Hopefully, with the right amount of playtesting, the bad factor can be avoided entirely. The shame is, many modders don’t even bother with the playtesting. Some even believe playtesting is only something that should be done a few weeks before the release. I can’t stress it enough time, playtest your works early in development.
So if the mod is bad, I will play it until I’m absolutely sure it’s not getting better, how long that takes. If I hate the mod, I will not come back to it. Therefore I voted the second option “Depends on whether I know the mapper/team”, because it really does. If I’m a playtester, I will play it to the end, but if I’m a player, I will only play until I’m bored.
(If somebody made a long bad mod, they should have focused their work on making a short quality mod instead. Long is rarely good, but if the modders can do it, they should feel free to make a long mod.)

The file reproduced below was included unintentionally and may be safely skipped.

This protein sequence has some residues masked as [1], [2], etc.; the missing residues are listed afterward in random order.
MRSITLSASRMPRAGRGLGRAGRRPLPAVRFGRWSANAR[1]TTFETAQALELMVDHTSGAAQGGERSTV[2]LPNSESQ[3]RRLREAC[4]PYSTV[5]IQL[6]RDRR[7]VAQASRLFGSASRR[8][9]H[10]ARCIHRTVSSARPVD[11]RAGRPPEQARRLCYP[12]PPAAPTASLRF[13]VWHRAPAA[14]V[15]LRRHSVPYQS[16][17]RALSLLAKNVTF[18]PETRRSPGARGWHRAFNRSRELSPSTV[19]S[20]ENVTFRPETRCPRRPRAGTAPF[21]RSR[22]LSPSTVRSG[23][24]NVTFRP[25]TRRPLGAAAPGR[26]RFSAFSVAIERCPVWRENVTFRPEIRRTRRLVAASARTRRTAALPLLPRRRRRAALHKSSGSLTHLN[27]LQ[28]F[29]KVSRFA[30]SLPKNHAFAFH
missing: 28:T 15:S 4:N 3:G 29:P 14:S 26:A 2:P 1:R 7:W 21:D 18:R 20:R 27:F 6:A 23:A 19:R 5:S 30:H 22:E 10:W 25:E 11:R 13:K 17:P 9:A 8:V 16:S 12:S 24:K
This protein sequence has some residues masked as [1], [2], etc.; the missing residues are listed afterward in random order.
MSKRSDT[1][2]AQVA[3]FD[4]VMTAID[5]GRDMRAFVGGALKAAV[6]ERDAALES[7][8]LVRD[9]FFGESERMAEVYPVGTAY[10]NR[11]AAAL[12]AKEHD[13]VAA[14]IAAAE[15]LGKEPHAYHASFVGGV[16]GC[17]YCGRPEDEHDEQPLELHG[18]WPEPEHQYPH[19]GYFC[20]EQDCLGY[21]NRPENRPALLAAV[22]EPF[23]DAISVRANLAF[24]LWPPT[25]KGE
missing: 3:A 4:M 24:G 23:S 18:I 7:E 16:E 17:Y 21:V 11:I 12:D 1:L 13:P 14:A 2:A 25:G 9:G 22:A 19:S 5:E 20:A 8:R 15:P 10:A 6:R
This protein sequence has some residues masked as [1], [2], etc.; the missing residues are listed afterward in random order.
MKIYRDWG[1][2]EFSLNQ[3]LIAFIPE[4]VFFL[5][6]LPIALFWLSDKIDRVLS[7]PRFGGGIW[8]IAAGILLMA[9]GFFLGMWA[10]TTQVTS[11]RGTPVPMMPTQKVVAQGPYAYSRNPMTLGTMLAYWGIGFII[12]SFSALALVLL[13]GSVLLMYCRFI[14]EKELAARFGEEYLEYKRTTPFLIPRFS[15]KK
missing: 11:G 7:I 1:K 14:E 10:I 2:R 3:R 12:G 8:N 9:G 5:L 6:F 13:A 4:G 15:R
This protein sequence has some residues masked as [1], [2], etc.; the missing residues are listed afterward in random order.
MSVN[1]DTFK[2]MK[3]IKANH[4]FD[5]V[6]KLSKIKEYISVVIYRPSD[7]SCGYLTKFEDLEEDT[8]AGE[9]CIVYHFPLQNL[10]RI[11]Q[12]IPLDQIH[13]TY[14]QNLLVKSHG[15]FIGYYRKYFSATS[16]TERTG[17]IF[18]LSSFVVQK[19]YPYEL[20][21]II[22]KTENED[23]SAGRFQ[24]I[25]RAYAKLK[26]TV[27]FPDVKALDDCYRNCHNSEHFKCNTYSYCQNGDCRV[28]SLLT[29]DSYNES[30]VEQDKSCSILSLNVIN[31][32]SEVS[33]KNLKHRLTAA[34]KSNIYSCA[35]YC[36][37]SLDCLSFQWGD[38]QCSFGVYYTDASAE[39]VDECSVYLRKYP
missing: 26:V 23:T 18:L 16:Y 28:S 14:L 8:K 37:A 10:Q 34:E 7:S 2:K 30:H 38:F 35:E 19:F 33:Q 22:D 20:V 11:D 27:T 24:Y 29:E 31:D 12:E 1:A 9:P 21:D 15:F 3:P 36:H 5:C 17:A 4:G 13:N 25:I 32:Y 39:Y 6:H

There are a lot of factors to take into consideration. If I download a long mod, it’s usually because I’ve seen something in the screenshots or trailers that has caught my attention and makes me want to start that journey. It’s up to the level designer to make me keep playing until I reach those “highlights”. If those great areas are surrounded by dull filler levels (a lot of them since you’re speaking about a long mod) then it’s possible I might quit before reaching those places or just manually loading the good maps from the console. I’ve done some NOCLIP runs in more than one mod in the past, and I don’t regret it. What lured me about them was the visuals and I got to seem them without going through the mediocre gameplay and unimportant levels.